Questions

4.1.  What’s needed now that the issue of interoperability and standardisation is particularly acute in the multilingual scenario?
4.2.  How to make standard adoption more appealing? And easier?
4.3.  How to show players the real advantages of standard adoption?
4.4.  Are the global efforts to create linked monolingual resources (wordnets and framenets) the right way to proceed?
4.5.  How to extend these success stories to other types of resources?
4.6.  How to make this interlinking operational in view of multilingual applications?

Standardized resource documentation

Using a documentation template and maximizing the information in the metadata will lead to many advantages:

    • Less work for the developer / documentation creator;
    • Less work for the user of the resource / documentation reader;
    • Easier re-use of the resource by humans;
    • Easier application of tools and services on the resource in a technical language resource infrastructure or in a stand-alone configuration;
    • Better, more complete and more consistent documentation;
    • Higher quality resources;
    • Easier and faster validation of resources.

The above claims may be true, but are not likely to work because the resource producers are often not keen to use the documentation template, because:

    • They forget about the documentation template and make the documentation in their own way;
    • The same as before, but at the last moment they realize about the document template, but then they do not have the time or the willingness to restructure their documentation;
    • They think they can make better documentation than with the template, or they may think (right or wrong) that their important and innovative work cannot be properly described by documentation according to a fixed pre-defined template;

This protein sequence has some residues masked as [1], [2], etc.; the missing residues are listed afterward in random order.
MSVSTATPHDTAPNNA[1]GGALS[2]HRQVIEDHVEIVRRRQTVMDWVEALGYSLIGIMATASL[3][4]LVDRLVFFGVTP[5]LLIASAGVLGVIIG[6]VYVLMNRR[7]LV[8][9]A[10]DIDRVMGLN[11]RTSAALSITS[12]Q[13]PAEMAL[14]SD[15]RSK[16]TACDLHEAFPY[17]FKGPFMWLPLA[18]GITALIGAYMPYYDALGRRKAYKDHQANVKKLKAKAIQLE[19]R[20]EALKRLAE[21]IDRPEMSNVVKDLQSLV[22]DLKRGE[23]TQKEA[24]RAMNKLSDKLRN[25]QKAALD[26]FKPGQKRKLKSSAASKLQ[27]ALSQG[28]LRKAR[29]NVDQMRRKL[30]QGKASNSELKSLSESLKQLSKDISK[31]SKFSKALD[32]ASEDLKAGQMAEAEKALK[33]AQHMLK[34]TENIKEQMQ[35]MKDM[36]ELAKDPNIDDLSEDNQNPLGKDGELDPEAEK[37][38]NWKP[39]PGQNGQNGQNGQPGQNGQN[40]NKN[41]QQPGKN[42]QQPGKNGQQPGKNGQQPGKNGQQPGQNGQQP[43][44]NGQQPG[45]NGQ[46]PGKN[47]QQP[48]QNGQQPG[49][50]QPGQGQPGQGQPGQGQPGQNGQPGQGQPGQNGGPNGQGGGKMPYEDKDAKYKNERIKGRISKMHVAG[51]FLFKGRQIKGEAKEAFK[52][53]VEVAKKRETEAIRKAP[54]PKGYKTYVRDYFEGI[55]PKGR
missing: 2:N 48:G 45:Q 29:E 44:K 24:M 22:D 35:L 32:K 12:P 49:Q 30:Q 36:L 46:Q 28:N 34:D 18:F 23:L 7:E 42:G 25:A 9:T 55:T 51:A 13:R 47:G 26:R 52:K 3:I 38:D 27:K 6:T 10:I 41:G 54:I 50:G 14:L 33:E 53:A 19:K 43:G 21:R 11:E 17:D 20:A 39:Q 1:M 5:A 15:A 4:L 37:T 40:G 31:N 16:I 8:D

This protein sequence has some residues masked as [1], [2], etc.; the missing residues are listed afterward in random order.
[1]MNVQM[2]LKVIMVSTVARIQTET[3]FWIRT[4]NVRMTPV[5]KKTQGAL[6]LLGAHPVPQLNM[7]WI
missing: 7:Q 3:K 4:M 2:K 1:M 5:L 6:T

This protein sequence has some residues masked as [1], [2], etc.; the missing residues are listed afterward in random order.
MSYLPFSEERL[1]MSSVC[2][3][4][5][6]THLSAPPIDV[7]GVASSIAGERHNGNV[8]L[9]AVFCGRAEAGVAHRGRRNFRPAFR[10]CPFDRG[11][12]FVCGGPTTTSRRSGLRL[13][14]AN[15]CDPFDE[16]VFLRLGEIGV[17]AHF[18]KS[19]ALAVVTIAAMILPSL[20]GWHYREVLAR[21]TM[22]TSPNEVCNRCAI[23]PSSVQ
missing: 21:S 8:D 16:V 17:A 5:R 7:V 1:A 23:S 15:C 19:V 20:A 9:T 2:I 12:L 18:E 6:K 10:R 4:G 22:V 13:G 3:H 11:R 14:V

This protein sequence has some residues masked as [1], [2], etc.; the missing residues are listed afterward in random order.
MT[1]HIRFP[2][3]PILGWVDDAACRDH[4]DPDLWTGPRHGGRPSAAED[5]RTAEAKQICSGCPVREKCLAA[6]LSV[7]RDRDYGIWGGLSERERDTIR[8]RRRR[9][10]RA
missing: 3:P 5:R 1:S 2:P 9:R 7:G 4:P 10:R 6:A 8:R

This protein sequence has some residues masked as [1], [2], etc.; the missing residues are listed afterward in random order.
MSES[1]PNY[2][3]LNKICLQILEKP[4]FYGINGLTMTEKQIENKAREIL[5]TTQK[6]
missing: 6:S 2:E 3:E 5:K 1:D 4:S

• They already documented the resource on their web site, and do not want to convert this to a document to be included in the resource itself .

Questions

4.7.  Is it feasible to create a commonly agreed upon documentation template?
4.8.  What elements should such a documentation template contain?
4.9.  Are different templates needed for different resource types? If so, for which ones and why?
4.10.  How can we devise such templates, test them in practice and stimulate the use among resource creators?
4.11.  All parts of the documentation that should also be in the metadata should be kept out of the documentation and only be put in the metadata scheme.
4.12.  All other formalizable documentation that does not fit in the metadata scheme should be represented in a formal manner, and kept out of the documentation (though the documentation will contain references to them). Possible examples are lists of possible values for attributes in the resource; list of possible tags and their interpretation, etc.). These should be stored in processable files (e.g. plain text files but not PDF) in precisely specified locations.

 

For the detailed program of the session see the Session 4 section.